July is Disability Pride Month is in support of Disability Pride Month 2024


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What is Disability Pride

Every year in July, Disability Pride Month celebrates persons who experience disability, their identities and culture, and their positive contributions to society. The event aims to change the way people think about disability. It promotes all types of disability as a natural part of human diversity.

Disability Pride Month has been celebrated in the United States since July 1990 when the Americans with Disabilities Act came into law. Today, it is celebrated around the world, including in Canada, where 22 per cent or 6.2 million Canadians live with a disability.

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Understanding the Disability Pride Flag

Flags are traditionally flown to proudly signify nations and/or cultures. Flags also symbolize other types of identities, beliefs and, yes, pride. A couple of commonly recognized flags, for example, are the pride flag (rainbow banner honoring the LGBTQ+ community) and the Juneteenth flag (red and blue banner with bursting white star representing the end of slavery in the United States).

Here’s what the disability pride flag represents:

  • Black: The black background, which is more so like a faded charcoal base, ignites the mourning of disabled persons victimized by ableism or lost to disability-fueled violence, abuse/negligence and death. The dark shade also illuminates the rage and protest against the mistreatment of people with disabilities.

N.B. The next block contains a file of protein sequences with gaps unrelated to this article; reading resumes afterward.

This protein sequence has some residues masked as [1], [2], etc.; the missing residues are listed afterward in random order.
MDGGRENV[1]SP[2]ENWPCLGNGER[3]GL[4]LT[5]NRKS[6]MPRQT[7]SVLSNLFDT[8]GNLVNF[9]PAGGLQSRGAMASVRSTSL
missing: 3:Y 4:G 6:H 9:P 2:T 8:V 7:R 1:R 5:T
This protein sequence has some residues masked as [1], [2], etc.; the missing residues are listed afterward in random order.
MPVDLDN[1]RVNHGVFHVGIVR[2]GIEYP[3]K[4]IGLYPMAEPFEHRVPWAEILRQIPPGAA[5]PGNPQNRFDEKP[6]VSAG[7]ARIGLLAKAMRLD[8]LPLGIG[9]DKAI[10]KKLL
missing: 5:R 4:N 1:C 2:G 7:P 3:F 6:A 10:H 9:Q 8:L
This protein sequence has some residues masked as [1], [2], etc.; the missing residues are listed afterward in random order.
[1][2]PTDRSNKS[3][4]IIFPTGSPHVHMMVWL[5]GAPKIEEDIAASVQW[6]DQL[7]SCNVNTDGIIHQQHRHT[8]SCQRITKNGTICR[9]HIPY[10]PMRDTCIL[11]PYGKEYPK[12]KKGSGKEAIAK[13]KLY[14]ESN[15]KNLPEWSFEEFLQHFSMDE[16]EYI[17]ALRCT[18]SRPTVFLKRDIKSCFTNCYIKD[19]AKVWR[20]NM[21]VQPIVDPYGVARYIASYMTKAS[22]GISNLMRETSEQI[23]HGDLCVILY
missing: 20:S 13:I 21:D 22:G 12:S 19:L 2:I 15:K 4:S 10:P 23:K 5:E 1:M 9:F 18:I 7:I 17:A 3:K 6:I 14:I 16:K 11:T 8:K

• Diagonal band: The light, connected band of stripes cut straight through the darkness (i.e., barriers). The slanted formation is a symbolic contrast to the vertical walls and horizontal ceilings that resonate with feelings of isolation among some members of the disability community.heart with disability pride brand
  • Multi-colored: The disability pride flag includes all six standard international flag colors to denote that the disability community is wide-reaching and on a global scale. Regarding the flag’s redesign, Magill explained in a Reddit post that the warm and cool colors were grouped separately on either side of a white stripe to “lessen the chance of a flicker effect when scrolling online, lessen a nausea trigger for those who suffer from migraines and separate the red and green stripes for those with color blindness.”
  • Green: This stripe signifies sensory disabilities, including blindness, deafness, lack of smell, lack of taste and other sensory conditions.
  • Blue: This stripe represents those with psychiatric disabilities, such as anxiety, depression and other mental disorders.
  • White: This central stripe connects to persons with invisible disabilities and/or undiagnosed conditions.
  • Gold: This stripe signifies those with cognitive and intellectual disabilities and other neurodivergence.
  • Red: This final line denotes persons with physical disabilities.

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Full outcome report from the
National Monitoring Mechanism’s public engagement process

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